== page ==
Ecologize teacher identity


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This is a summary story of my PhD track as I presented it in Athens on a conference on Dialogical self Theory.

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Ecologize teacher identity

  1. 1. Teacher identity research question: How do teachers construct their identity in order to be happy in their job? What can junior teachers learn from them? Rudy Vandamme (BE) [email_address]
  2. 2. Our vision on education development Education development is not a linear process to replace teacher-centered education by student-centered education, but to value all possiblities of the learning context, e.g. to construct education as a context of relationships and a platform for development. NOT student-centered NOT teacher-centered NOT knowledge-centered BUT relationship centered and development centered
  3. 3. The Dialogical Self theory, Hubert Hermans I as teacher I as student Self as monolithic
  4. 4. The Dialogical Self theory, Hubert Hermans My knowledge My partner My students Students I as transferring knowledge I as in search for recognition I as coach Dialogue Extended Self Books School Dialogical Self Dialogical Self
  5. 5. The Dialogical Self theory, Hubert Hermans My knowledge My students My teacher I as exploring worlds I as ambitious I as student I as transferring knowledge I as in search for recognition I as teacher I as creative I as detached from education The interaction between the dialogical self of the teachers and the dialogical self of students
  6. 6. Research method: understanding teachers with the PPR and interview <ul><li>PPR = Personal Position Repertoire (Hermans), online instrument </li></ul><ul><li>Dialogue/interview </li></ul><ul><li>Professional (non-academic) higher education </li></ul><ul><li>4 different schools (nurse, social work, HRM, communication) </li></ul><ul><li>14 teachers: </li></ul><ul><ul><li>3 men, 11 women </li></ul></ul><ul><ul><li>4 young (< 5 years), 10 senior (> 10years) </li></ul></ul><ul><li>Procedure : </li></ul><ul><ul><li>In every school one contact person who motivates the colleagues to collaborate. </li></ul></ul><ul><ul><li>An opening email with a word doc attached, to frame the research and to prepare for the online PPR. </li></ul></ul><ul><ul><li>Online PPR </li></ul></ul><ul><ul><li>Interview with each teacher (1,5 hour) </li></ul></ul><ul><ul><li>Dialogue amongst us (Erica & Rudy) </li></ul></ul>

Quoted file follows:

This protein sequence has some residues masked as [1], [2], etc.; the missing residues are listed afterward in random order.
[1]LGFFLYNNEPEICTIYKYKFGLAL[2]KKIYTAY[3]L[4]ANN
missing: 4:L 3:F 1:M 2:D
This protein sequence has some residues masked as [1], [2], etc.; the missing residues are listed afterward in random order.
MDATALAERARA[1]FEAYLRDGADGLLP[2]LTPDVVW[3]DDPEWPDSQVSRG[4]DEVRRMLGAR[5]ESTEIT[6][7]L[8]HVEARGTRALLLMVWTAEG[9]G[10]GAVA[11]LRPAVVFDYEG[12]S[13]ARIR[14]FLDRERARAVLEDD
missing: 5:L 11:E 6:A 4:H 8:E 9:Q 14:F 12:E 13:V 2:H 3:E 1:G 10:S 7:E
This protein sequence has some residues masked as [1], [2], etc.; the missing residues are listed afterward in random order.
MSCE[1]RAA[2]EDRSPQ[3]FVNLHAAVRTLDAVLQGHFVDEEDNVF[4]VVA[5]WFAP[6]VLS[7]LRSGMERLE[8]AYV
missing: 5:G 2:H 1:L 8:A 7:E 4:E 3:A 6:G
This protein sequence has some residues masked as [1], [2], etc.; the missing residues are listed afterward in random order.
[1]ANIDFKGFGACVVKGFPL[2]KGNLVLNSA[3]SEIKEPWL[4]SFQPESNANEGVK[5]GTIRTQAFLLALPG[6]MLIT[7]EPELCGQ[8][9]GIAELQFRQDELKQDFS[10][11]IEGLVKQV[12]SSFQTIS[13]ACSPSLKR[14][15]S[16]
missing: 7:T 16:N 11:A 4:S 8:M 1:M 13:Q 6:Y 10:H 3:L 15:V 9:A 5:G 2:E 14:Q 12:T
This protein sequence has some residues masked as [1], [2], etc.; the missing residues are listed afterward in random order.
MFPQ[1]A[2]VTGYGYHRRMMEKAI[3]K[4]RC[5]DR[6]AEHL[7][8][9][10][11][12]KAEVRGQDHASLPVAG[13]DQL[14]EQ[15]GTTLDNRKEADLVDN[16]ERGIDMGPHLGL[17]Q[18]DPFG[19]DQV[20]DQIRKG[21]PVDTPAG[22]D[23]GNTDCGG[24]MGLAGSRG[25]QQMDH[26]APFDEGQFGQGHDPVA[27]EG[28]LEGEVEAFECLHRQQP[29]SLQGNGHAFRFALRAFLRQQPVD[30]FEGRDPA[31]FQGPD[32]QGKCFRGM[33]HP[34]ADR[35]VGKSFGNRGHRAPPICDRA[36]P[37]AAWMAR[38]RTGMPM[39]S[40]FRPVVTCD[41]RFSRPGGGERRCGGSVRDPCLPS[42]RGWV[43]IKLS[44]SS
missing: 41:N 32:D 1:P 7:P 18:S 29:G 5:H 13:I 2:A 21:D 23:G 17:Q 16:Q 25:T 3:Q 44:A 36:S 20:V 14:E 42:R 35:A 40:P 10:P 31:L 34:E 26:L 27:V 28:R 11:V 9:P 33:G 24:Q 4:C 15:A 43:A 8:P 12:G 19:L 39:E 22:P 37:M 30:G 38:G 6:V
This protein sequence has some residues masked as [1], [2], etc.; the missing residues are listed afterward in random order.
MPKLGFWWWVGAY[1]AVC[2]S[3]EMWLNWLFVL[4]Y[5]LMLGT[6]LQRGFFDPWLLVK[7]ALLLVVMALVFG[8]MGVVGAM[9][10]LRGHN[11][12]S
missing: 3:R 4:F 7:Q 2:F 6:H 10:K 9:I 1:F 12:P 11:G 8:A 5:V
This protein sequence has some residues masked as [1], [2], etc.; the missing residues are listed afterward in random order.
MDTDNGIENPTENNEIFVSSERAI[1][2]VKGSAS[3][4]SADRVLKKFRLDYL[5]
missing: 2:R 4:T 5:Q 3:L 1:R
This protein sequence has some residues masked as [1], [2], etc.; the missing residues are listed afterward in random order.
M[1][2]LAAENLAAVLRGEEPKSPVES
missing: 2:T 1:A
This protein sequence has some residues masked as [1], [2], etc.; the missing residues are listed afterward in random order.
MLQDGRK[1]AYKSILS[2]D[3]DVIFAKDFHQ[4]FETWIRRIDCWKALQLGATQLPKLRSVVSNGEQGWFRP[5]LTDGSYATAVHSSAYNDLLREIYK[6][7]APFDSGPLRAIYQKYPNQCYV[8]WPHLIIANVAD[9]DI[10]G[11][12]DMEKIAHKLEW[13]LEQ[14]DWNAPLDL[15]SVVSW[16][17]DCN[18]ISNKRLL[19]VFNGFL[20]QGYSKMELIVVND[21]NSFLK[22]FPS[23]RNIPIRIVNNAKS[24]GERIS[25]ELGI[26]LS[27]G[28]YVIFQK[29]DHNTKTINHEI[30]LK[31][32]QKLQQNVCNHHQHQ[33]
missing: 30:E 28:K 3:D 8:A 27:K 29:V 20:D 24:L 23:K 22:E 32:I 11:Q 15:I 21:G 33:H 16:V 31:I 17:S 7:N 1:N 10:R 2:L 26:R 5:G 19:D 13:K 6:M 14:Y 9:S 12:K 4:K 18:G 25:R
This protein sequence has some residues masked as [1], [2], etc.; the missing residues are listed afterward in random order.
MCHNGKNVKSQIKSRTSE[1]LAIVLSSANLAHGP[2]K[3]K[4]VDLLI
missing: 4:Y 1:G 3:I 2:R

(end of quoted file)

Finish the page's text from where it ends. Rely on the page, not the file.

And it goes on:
7. 7. PPR: choosen repertoire INTERNAL I-POSTIONS I as expert I as facilitator I as responsable I as passionated I as structuring I as teacher I as student I as artist I as narrator I as knowledge transfer I as colleague I as role model I as evaluator I as researcher I as developer of knowledge I as I am I as I should be EXTERNAL I-POSITIONS My partner My father My mother My children My students from class 1 My students from class 2 My students from class 3 My sister/brother My colleagues God My best friend Somebody who needs help The world A teacher who is an example for me De schoolleader + 5 EXTRA + 5 EXTRA
  8. 8. Online PPR
  9. 9. Raw data of the PPR I as... My...students Internal positions External positions
  10. 10. Hierarchy of positions
  11. 11. Correlations
  12. 12. Some quantitative conclusions: hierarchy 10/12 teachers has strongest activation for I as I am 10/12 teachers indicatie lowest activation I as I have to be in school Low internal: I as student, I as researcher, I as ego High external: students (3 classes) Low internal: world, God Conclusions: 1.Typical for a teacher is to have a strong sense of being present ‘this is me’. They pace themselves in contrast with the school demands. 2.Teachers are very sensitive to connection with students! ‘ their students’. 3.Doing co-creative research with students in placements, and contributing to the content professional community (writing a paper) is rare. 4.Teachers see themselves as translaters of knowledge from academic to professional context and helping their students to find their way through the learning career.